I am 20, and just opened an airlines credit card in order to save a lot of money on plane tickets. My credit score is currently 728, but I know that does not mean much because of the relatively short credit history I have. For the past year I have been using a single credit card to make purchases and I always pay off the entire balance before the due date. Recently, I saw a great offer to save money on plane tickets by opening an airlines credit card. The annual fee is $99, but the savings is far greater than the annual fee. I'd like to pay off the price of the tickets, and the annual fee as soon as I get my first statement, and then cancel the credit card. I know I am not going to use it again, because I rarely fly so I can't justify spending $99 a year. How will this affect my credit score?

From research I've done online, it sounds like there is minimal impact of closing a card if I do not owe anything on any cards. Is this true? I will definitely have a $0 balance on my other card when I close the new airlines card.

FURTHER EXPLANATION: My question does not match the "duplicate" question, because I am not looking for how my credit may be impacted by keeping the card open, nor am I talking about closing a card that has been open for a long period of time. The card will be a month old, or slightly older, when I close it.

  • Also: money.stackexchange.com/questions/16811/…
    – BobbyScon
    Jan 10, 2017 at 16:59
  • Also: money.stackexchange.com/questions/13198/…
    – BobbyScon
    Jan 10, 2017 at 16:59
  • I'm very disappointed that 2 of the 3 links there- and even the highest scoring, but not accepted, answer on the third - are under the misconception that closing an account has any meaningful impact on the average age of accounts portion of the FICO score. Do we really have so little consistency here?
    – Joe
    Jan 10, 2017 at 17:24
  • And - @SVN600 - those questions answer your question well. The fact that you're closing a card soon after opening it has no impact in and of itself, it's the age of accounts (Time from opening an account to present day) that matters.
    – Joe
    Jan 10, 2017 at 17:25
  • @Joe - we do have some work to do. Questions like this often get wildly differing answers. Jan 10, 2017 at 19:28

2 Answers 2


Closing the card will be fine.

The consequences are related to your available credit and actual/potential utilization. If you have less total credit, any credit you actually use will be a greater percentage of your total credit, manipulating your score downwards more greatly.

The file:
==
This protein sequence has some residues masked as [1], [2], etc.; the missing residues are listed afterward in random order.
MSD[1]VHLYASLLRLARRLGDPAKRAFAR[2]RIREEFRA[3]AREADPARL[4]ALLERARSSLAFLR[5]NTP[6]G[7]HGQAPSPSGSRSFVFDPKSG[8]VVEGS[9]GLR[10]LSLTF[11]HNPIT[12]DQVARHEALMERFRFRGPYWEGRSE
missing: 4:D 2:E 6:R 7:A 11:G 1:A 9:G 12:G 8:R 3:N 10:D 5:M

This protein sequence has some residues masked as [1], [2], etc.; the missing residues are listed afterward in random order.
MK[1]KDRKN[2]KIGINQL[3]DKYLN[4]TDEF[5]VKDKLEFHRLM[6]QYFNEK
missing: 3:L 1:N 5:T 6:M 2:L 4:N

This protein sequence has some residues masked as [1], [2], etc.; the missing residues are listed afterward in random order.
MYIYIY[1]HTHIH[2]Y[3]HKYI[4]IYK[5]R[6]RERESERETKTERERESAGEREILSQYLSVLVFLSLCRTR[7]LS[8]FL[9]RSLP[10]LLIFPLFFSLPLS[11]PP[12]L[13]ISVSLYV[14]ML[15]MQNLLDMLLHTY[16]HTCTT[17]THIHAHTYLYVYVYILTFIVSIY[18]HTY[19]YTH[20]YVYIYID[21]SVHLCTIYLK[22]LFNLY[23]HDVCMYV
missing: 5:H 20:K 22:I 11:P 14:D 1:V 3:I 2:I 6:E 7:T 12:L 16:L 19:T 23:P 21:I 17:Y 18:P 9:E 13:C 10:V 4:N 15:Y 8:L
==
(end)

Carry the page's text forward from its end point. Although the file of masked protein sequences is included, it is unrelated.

The next consequence will be related to the age of your credit history, which is an average of your credit lines. This seems negligible and also beneficial for you, since your credit history is so young to begin with.


Closing a credit card decreases your total available balance, which can have a small negative effect if that credit card is a significant portion of your available credit. If it is not, then it likely will have little impact on your credit in that department.

However, the case you explained - get a card, use it for a short while, then dump it - won't have much long-term impact to your available credit, since you will end up with the same amount as you started.

The second factor will be the average age of accounts. This will affect you both in the short and long term, if you've had accounts open for a fairly long time, but won't impact you much if your credit history is fairly short. Even closed accounts affect the Average Age of Accounts for FICO scores (but not for some other scoring methods such as VantageScore). If you have only one other account, and it was 10 years old, then opening and closing this decreases your average age of accounts from 10 to 5 years - a significant hit which will not go away for years (10+ years in some cases, though usually 7 years). This will lower your score some. If you have had a lot of accounts, though (including things like mortgage, student loan, etc.), this won't have as significant of an impact, and if you had a short history in the first place, it won't hurt you much either.

The third factor will be the hard credit pull. That will have a small negative impact for around six months; so don't do this just before getting a mortgage, but mostly this won't be a significant impactor for you.

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